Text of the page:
What would Tom Rolt think?

Leisure on the Waterways: NarrowBoat, Summer 2024

David Cheetham ponders what the celebrated waterways writer and campaigner would make of the contemporary canal and river scene

This is our free-access sample article from the Summer 2024 NarrowBoat

A young Tom Rolt in a railway carriage.

I once heard a story about celebrated canal restorer Sir David Hutchings who, having accomplished what many thought would be an impossible task in returning the southern Stratford Canal to navigation, one day returned to the scene of his accomplishment. While proudly looking out over the water, he noticed a tired pleasure-cruiser pootling along the canal and its helmsman wearing a pirate’s hat and swigging from a can of lager. He was left questioning, out loud, if his efforts had been worth it.

While that tale may be apocryphal, it says something about canal restoration in the 20th century. It was very easy to know what you were saving canals from – abandonment, dereliction, obliteration – and not quite so easy to know what you were saving them for.

May 2024 marked the 50th anniversary of the passing of pioneering canal campaigner and author, Tom Rolt. As something of a fan of his canal-related works, I have often wondered what he would make of the contemporary waterways scene – a scene he ultimately helped create.

What would he think of the Crick Boat Show, for instance? Or large-scale marinas? Or London’s congested canals? Or those luxury new boats selling for £200,000 a pop. Well, I think I know the answer…

Tom could be hilariously forthright in his written work: Stratford-upon-Avon is dismissed as “a factory of Shakespeare”, cinema as “artificial entertainment” and even a group of people harmlessly playing a riverside gramophone incurred his wrath. In truth, even as a young man Rolt was rather an old soul. His passions were for rural tradition, craftsmanship, engineering and a world that was rapidly disappearing. He disliked much about modern life back in 1939, so it stands to reason that he wouldn't appreciate many elements of our contemporary waterways culture.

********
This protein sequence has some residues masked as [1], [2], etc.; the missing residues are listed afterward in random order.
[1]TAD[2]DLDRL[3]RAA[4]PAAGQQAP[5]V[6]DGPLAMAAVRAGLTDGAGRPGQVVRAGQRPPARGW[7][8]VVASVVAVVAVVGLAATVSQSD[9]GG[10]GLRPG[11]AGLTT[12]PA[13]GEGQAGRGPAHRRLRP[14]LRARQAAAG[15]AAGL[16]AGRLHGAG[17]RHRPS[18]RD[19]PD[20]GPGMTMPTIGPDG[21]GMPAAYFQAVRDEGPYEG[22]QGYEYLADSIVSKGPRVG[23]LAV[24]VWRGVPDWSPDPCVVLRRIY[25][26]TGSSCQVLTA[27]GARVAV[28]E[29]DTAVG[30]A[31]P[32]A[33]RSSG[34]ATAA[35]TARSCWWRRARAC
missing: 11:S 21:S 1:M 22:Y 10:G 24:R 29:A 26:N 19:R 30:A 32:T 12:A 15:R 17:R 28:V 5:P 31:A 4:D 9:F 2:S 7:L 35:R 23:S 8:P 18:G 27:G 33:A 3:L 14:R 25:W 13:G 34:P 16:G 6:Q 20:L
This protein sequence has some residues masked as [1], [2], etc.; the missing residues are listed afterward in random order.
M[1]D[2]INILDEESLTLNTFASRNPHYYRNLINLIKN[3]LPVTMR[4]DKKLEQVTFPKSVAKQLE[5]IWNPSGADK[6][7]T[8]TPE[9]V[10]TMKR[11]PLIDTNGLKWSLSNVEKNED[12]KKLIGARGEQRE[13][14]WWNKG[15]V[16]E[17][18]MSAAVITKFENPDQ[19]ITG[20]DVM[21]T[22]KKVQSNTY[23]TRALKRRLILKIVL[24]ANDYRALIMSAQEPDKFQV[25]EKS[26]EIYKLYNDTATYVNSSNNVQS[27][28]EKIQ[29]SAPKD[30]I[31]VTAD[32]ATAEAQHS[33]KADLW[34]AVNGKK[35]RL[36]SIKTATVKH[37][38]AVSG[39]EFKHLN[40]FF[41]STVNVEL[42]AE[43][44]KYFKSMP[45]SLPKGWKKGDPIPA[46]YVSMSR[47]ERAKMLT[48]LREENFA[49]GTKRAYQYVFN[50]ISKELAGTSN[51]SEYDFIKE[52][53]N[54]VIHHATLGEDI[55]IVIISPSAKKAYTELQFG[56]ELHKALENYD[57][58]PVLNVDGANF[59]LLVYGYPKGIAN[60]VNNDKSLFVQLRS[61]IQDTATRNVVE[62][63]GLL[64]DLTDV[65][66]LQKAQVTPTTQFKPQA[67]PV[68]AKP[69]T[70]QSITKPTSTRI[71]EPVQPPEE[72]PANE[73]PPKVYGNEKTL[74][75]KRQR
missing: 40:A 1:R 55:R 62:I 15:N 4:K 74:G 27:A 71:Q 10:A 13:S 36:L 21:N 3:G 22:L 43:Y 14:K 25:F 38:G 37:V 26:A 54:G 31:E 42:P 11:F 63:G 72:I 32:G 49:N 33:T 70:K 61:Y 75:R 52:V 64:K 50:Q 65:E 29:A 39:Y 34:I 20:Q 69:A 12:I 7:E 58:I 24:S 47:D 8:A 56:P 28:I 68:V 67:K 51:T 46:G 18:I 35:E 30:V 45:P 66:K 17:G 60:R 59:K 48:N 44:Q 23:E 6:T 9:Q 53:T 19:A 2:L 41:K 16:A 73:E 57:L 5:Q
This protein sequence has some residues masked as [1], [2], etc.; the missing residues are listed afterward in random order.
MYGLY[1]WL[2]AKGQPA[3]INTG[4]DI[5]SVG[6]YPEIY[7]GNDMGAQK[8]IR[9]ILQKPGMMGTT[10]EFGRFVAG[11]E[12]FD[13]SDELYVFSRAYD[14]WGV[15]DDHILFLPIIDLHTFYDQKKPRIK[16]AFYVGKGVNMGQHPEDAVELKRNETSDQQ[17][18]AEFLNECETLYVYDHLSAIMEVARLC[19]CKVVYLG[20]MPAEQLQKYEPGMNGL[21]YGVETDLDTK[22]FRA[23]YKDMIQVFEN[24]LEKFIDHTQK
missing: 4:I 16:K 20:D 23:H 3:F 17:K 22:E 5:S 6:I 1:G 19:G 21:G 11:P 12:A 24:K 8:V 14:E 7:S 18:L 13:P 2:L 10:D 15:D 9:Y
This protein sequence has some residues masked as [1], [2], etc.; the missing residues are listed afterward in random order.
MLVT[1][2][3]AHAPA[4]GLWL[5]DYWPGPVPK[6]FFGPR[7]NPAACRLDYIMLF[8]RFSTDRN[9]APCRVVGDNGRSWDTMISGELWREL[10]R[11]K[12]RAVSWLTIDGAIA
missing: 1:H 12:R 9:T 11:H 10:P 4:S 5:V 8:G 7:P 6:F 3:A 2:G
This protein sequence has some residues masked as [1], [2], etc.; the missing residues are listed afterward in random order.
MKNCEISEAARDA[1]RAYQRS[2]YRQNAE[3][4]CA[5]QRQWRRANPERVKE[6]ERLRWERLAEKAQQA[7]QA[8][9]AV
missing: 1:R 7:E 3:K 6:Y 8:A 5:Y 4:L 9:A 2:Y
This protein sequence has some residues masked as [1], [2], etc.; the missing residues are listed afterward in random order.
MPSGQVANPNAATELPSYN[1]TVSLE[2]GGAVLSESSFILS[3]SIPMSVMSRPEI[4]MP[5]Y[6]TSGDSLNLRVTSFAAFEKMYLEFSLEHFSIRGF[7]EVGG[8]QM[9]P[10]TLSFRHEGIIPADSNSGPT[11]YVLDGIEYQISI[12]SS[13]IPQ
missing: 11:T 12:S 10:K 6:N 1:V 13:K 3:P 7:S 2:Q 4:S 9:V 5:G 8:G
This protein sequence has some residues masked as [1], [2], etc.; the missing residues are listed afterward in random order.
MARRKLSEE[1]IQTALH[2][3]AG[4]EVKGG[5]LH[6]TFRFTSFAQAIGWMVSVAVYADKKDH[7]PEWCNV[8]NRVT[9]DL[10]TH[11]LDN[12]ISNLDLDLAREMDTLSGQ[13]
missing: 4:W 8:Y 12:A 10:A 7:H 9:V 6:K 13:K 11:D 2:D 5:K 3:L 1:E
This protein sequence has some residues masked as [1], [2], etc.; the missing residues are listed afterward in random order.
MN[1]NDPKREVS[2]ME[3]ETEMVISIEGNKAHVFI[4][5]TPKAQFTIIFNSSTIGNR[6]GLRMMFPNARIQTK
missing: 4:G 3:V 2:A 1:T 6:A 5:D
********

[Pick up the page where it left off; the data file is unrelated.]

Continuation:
Yet, despite all of this, I think that there are aspects he would approve of. He’d surely be impressed by the large teams of volunteers generously giving their time to waterways causes – whether that’s helping administer canals, running trip-boats or WRGies restoring lost routes. I’m sure he’d recognise and understand such efforts, having given much of his time in the same way, and be impressed by the scale of this work. While his feelings about the Canal & River Trust may be complex, I imagine he’d at least agree with the concept of our canals and rivers being administered by a charity.

Steering Cressy in the post-war years.

We know too that Rolt was a champion of the natural environment, and I imagine that he would advocate for HVO, all-electric craft and other sustainable energy solutions available to us. Indeed, one could easily imagine a 21st-century Cressy being replete with every conceivable bit of eco-friendly kit – and perhaps with his famous bathtub being replaced with an efficient shower.

The spate of canal literature that has emerged over the last few decades, some of excellent quality, would also likely win his approval, for he once commented on the paucity of waterways-themed publications available to him. He might well view this as a legacy of the success of Narrow Boat.

I think, too, that if Rolt were exposed to the wider aspects of 21st-century Britain, he’d quickly retreat back to the canals and perhaps find it not so bad after all. For while the commercial traffic has now gone (something he observed in his lifetime), there are still echoes from his era. Think about those many small-scale boat-builders, self-employed signwriters and craftspeople, and workaday boatyards around the network – he’d surely recognise those. As he would the canalside boozers selling pints of locally brewed ale, and the brightly painted heritage boats, which, while no longer carrying cargoes, continue to be a celebrated aspect of the waterways landscape.

Perhaps most of all he would see that our canals and rivers continue to provide an escape from the modern world, and an opportunity to enjoy a slower pace of life while exploring hidden corners of the countryside and meeting a diverse range of people.

Yet, sadly, another element that Tom would recognise is the perilous state of our inland waterways today – under-funded and overlooked by the powers that be. If our canals and rivers were to fall back into the dereliction and abandonment he once campaigned so effectively against, then maybe he too would be left wondering if his efforts were in vain.

Tom Rolt in later life at his Gloucestershire home.